The Response, http://www.dailystar.com.lb/News/Middle-East/2012/Jun-26/178183-four-us-navy-minesweepers-arrive-in-the-gulf.ashx#axzz1yqTv4bak

"They need the propping up of oil price, Russia has oil at 150$ on the barrel in its budget, with oil trading at almost half of that, and public dissent at historical highs, Russia needs high oil prices to quell any disharmony at home. A war is inevitable". -dtrader


Pressure builds up among the elite. Vice President Joe Biden warned President Barack Obama

Pressure builds up among the elite. Vice President Joe Biden warned President Barack Obama that the underlying rationale for the 2009 troop surge in Afghanistan was profoundly flawed, according to a leaked memo that is set to be published this week in a new book about the war in Afghanistan.



Greece’s designated finance minister resigns

Greece's designated finance minister resigns, he justs walks in, sees greece balance sheet, and resigns, splat! How funny is that! Can greece agree to austerity without greece finance minister who fell ill earlier. Don"t know now when they will have that special euro meeting again.

ATHENS, Greece (AP) — Greece's designated finance minister resigned Monday after being rushed to the hospital on Friday, the prime minister's office said.

Vassilis Rapanos, chairman of the National Bank of Greece, had been named finance minister last week in the country's new three-party coalition government. But he was taken ill before he could be sworn in Friday and has been in hospital ever since.

Rapanos has sent a letter of resignation to Prime Minister Antonis Samaras and that was accepted.
The startling development came as Germany tamped down expectations that this week's European Union summit would emerge with any significant action on Greece as the debt-strapped nation's two key politicians struggled with health problems.

Samaras himself was released from hospital Monday after undergoing eye surgery to repair a detached retina over the weekend, but will have to stay home for several days and won't be able to travel to Brussels for the EU summit. He was still planning to speak by telephone later Monday with President Barack Obama.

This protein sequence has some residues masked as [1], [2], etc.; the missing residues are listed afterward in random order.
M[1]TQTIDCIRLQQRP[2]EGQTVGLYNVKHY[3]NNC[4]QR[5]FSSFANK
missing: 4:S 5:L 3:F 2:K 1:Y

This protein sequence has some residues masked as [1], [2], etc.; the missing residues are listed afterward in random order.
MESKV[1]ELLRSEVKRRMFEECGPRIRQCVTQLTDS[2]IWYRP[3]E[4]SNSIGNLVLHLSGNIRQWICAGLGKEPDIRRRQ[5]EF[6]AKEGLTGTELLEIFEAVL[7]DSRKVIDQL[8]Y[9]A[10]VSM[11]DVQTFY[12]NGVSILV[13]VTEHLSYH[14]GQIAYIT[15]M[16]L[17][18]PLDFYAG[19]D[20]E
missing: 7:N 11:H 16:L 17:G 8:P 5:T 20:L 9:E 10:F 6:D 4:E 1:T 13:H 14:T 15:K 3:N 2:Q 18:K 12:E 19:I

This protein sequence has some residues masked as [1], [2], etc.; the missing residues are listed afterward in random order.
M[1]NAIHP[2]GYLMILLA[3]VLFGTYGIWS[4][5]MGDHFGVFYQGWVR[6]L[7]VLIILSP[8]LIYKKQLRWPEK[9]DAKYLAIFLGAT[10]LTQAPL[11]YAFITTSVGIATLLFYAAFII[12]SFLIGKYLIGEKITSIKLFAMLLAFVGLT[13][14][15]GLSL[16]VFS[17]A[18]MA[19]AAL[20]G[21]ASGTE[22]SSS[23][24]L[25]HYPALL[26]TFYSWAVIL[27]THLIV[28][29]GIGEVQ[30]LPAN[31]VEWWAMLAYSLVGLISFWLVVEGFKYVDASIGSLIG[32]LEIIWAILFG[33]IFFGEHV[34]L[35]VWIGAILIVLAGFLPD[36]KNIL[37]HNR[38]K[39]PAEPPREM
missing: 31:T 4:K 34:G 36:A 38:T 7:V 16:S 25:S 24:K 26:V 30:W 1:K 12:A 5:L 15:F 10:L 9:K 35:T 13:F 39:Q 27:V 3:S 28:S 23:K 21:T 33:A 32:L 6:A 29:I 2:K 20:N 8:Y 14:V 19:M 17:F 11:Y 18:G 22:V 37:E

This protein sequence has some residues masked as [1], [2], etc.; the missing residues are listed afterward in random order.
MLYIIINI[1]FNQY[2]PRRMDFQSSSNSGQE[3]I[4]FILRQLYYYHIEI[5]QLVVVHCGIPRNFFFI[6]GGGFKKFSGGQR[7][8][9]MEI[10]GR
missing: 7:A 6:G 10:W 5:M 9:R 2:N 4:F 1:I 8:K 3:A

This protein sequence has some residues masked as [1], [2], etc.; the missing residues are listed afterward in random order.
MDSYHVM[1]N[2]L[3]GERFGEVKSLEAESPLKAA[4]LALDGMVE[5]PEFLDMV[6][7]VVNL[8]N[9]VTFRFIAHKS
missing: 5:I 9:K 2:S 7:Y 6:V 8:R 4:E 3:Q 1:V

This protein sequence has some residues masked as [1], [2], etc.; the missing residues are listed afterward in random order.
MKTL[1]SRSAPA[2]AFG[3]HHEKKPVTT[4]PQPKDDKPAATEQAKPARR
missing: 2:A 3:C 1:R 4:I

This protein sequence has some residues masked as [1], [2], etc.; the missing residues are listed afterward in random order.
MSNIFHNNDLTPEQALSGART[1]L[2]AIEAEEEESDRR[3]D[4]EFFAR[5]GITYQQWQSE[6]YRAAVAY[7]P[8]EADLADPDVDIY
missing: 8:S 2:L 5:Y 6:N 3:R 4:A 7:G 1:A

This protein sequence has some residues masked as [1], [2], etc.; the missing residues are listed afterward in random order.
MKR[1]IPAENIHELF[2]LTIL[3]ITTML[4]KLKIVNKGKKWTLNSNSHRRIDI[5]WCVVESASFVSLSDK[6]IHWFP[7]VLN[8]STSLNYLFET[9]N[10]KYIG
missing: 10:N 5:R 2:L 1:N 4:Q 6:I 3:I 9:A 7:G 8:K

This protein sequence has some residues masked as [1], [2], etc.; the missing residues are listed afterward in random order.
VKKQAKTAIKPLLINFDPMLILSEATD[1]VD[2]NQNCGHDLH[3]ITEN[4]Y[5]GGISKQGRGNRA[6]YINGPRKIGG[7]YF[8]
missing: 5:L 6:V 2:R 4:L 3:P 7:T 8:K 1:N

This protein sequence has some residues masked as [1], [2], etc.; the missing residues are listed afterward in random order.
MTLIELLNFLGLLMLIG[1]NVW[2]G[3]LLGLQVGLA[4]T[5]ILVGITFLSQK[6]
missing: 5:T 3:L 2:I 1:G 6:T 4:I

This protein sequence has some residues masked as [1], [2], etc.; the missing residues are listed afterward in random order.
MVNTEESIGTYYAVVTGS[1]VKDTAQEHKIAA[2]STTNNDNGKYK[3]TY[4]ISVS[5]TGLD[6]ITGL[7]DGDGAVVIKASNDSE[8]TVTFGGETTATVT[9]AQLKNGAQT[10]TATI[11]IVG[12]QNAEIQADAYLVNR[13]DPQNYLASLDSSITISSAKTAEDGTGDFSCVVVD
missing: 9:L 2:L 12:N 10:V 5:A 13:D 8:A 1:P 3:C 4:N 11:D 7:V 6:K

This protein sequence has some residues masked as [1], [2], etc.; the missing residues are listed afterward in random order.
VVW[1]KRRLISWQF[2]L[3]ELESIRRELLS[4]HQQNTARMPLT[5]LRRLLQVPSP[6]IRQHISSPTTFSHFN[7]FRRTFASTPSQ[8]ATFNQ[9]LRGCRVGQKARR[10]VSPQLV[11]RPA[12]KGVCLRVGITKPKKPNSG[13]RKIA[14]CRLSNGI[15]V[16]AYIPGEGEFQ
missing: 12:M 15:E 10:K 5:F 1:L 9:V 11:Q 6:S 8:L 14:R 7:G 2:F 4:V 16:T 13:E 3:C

The EU summit this Thursday and Friday comes just a week after Greece's new coalition government was formed following months of political turmoil and two inconclusive elections. It was to have been a key test of Athens' hopes of renegotiating some of the austerity measures it has agreed to in return for billions of euros in rescue loans from the International Monetary Fund and other European Union nations that use the joint euro currency.

It was to have been preceded by a visit to Athens starting Monday of Greece's debt inspectors, known as the Troika — representatives from the European Commission, the European Central Bank and the IMF. But that visit was postponed until Samaras and Rapanos can recover.
Rapanos, meanwhile, remained in the hospital after being admitted Friday complaining of severe abdominal pain, dizziness and nausea. The hospital said he would be released on Tuesday but did not elaborate.

Without the troika report on Greece's progress in economic reforms required by its international bailout, Germany said it would be premature to expect any new decisions this week. Samaras has been pressing Greece's creditors to revise the bailout deal, which is despised by many ordinary Greeks.